"Don't you think you are underplaying the effect of armor and artillery on the Posleen, General?" asked the President. He actually appeared to be listening to General Taylor and considering his arguments. But after nearly a year's experience with the chief executive, Taylor was fairly sure he was not changing his mind.
"The Posleen three millimeter railguns go through Bradleys the long way and about one in ten carry a three millimeter. One in twenty carry an automatic hypervelocity missile launcher, which will take out an Abrams with a frontal hit. While they are 'unaimed,' what the term actually means is that the weapons don't have sights.
"However, the Posleen seem to be naturals at firing from the hip. And don't forget that those numbers discount the God Kings, whose weapons are automatically targeted and frighteningly accurate. They're accurate enough to act as antiaircraft fire against stealth fighters, for God's sake. There will be some five thousand God Kings in that mass. That's nearly a division of God Kings alone. And a God King is worth about five troops even if they are in the defense."
"I thought they dealt with them through sniper fire," commented the secretary of defense.
"That works in an ambush, sir, or where there is an intense conflict in limited terrain. But the God Kings are not all stupid. Most of them move in random evasion patterns that are hard as hell to hit and that is a lot of targets for snipers, even four or five at a time. The problem with Posleen is always a situation of target overload."
"Artillery," said the President.
"Probably our best bet," the infuriated general admitted, "but artillery is a wounder not a killer. And the Posleen can take more wounding than humans. I want you to consider something, Mr. President. That video we just watched showed a mass of casualties from the battleship rounds, the most effective weapon we have in our arsenal. AID, have you calculated the casualties visible in the films of the battleship action?"
"How many casualties?"
"Eight thousand, plus or minus four percent."
"And that is what percentage of the total Posleen force?"
"Point one six percent or one point six mils."
"Less than one percent, Mr. President, Mr. Secretary, actually, close to one-tenth of a percent."
He looked at the two civilian controllers of the military and saw their recoil of shock. "Don't look so surprised. We have to do that same thing, kill just as many Posleen, nearly one thousand more times. And the North Carolina took a lot of damage even before the lander tore her up. So the question is where are we going to get all the battleships we need!"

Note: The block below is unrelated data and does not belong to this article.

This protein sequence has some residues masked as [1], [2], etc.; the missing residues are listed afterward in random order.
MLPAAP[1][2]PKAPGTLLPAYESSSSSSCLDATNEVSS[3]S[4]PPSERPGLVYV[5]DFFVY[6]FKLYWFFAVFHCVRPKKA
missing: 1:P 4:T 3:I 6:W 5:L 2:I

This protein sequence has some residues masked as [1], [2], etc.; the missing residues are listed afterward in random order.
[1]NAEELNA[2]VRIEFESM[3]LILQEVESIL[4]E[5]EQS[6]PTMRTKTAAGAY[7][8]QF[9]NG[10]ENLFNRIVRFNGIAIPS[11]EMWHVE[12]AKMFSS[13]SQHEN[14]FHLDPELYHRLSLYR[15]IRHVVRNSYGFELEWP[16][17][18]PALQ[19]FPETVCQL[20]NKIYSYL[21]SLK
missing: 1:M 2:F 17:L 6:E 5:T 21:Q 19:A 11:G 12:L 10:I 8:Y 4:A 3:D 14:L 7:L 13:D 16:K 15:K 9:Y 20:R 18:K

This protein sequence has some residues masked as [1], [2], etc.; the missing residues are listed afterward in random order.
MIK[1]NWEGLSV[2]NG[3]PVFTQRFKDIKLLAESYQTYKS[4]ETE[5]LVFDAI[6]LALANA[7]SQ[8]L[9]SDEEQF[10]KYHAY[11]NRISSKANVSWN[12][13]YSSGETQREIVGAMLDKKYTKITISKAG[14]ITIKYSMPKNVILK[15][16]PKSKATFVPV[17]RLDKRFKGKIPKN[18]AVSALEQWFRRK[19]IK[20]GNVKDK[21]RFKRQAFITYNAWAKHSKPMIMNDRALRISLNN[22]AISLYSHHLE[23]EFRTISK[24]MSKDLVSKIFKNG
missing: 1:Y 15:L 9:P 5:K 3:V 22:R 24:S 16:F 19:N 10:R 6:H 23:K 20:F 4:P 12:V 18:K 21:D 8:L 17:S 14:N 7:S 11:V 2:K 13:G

"So you're saying that we can't stop them with artillery?" asked the President.
"Sir, every indication is that the Posleen don't retreat or suppress under fire. The only option is to kill them before they overrun you. While artillery reduces their numbers, it can only stop them with masses of firepower that are not realistic in this scenario. What I mean is we don't have that many tubes on hand. The artillery is useful for reducing their numbers. But it does not have the consequential effect that it does with humans. It does not make them stop and hunker down or retreat. They just wade through it, the stupid bastards, and if it kills all but one of them, that stupid bastard is too stupid not to charge the guns anyway.
"Unfortunately, what has generally happened on Barwhon is that artillery fire kills maybe thirty percent of maneuvering Posleen and then the other seventy percent hit the defenses like a tsunami. In this case, that would be, AID?"
"One million, three hundred and seventy two thousand plus or minus six percent assuming recognized ratios for bonding scatter and rear area security."
"How many God Kings?"
"Three thousand four hundred and thirty, plus or minus ten percent."
"Number of Posleen per shooter."
"Fifty-one, plus or minus ten percent."
"This is not like fighting humans, sir," the High Commander concluded. "We need time to create fixed defenses and mass huge amounts of troops. If those troops are forced out of position and have to run, the other problems of training and maintenance come to the fore. If we had the time, the training and the room, I would send out some fast units with fast logistics support and mobile artillery to slow them up. I don't enjoy sitting on my hands. But, as it is, our best bet is to rig the Occoquan, mine the roads and retreat like hell until we have the Potomac between them and us.
"Once we have the whole First Army on the north bank of the Potomac and the Eleventh ACS in place and once we have masses of engineering support with convoys of concertina and cement trucks, we can start moving into northern Virginia again.